The Taiwan Solidarity Union (TSU) yesterday expressed strong opposition to a policy devised by the Executive Yuan, which could be enacted as early as tomorrow, to promote free economic zones, saying that Taiwanese workers and products could be jeopardized.
President Ma Ying-jeou (馬英九) yesterday instructed government agencies to prepare for the relaxation of trade restrictions to pave the way for the establishment of a free-trade pilot zone.
Ma was quoted by Presidential Office spokesperson Lee Chia-fei (李佳霏) as having made the remarks at a meeting on planning proposals for the pilot zone, which was attended by Premier Jiang Yi-huah (江宜樺), Council for Economic Planning and Development Minister Kuan Chung-ming (管中閔) and the heads of other relevant departments.
Setting up a free-trade pilot zone would be a prelude to full trade liberalization and could have a profoundly positive impact on the nation’s competitiveness and economic development, Lee quoted Ma as saying at the meeting.
The president was also quoted as urging agencies to prepare for regulatory easing and the further opening of trade, which he said could be conducive to the nation’s participation in East Asian economic integration and efforts to join the Trans-Pacific Partnership and the Regional Comprehensive Economic Partnership.
“President Ma also urged the agencies concerned to formulate well-thought-out legislation and amendments [to complement the planned free-trade zone] and communicate with legislative caucuses and the public to garner support,” Lee said.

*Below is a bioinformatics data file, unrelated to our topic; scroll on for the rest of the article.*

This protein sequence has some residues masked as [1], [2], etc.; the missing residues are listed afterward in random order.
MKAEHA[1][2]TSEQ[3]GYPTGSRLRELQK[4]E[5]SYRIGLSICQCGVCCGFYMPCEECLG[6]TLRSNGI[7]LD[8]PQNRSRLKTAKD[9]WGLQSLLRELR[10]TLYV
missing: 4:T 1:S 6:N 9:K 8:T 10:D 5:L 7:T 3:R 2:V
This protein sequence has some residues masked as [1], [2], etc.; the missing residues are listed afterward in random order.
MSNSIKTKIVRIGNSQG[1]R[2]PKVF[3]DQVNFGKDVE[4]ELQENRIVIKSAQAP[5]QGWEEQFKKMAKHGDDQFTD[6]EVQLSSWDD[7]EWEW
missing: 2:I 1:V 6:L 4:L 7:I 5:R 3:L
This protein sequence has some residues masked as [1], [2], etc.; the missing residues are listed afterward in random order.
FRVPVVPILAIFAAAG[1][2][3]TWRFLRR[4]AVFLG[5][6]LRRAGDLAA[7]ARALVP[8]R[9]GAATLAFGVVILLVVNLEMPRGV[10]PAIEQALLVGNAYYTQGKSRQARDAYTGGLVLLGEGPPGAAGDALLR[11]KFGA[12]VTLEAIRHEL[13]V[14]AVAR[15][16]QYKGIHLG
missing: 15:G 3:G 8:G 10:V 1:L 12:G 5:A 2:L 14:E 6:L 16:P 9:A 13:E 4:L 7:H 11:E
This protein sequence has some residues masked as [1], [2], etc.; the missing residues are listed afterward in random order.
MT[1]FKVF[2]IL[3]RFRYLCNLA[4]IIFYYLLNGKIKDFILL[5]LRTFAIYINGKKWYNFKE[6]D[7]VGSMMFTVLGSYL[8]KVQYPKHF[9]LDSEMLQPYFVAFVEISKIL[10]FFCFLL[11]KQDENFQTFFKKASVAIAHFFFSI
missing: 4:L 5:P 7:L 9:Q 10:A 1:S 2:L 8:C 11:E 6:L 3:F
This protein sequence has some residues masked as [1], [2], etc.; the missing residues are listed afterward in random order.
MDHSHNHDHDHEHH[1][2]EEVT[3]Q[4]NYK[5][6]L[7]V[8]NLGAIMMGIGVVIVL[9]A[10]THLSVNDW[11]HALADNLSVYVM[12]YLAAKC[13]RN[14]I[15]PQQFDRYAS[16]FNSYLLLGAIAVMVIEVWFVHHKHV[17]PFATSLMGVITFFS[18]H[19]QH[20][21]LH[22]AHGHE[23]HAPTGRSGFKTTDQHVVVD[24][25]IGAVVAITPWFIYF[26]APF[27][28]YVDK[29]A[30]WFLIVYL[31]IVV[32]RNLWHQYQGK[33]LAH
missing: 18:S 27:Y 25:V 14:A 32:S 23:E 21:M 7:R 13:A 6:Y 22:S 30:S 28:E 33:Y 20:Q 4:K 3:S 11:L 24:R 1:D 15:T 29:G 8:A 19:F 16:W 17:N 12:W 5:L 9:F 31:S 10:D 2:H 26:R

The planning of a free-trade pilot zone is based on the core principles of liberalization, internationalization and farsightedness, with an aim to facilitate the free flow of capital, talent and merchandise, Ma was quoted as saying.
“To demonstrate the nation’s resolution to pursue trade liberalization, the government must not only endeavor to attract foreign investment, but also help industries upgrade and transform,” Ma was quoted as saying.
“Most importantly, we must create more job opportunities, conform with international practice, promote economic development and facilitate new dynamic industries,” he said.
However, TSU caucus whip Lin Shih-chia (林世嘉) said that several critical components of the plan that could jeopardize Taiwanese workers and products — including setting the maximum percentage of foreign workers allowed in the free-trade zone and deciding whether Chinese-made products could be labelled “Made in Taiwan” if they were processed in the zone — have yet to be discussed.
Kuan, who is overseeing the project, has engaged in extensive dialogue with business owners on the matter, but has refused to listen to the public, Lin said.
He added that the “hastily planned” project had become Kuan’s “experiment,” which could harm domestic employment and production.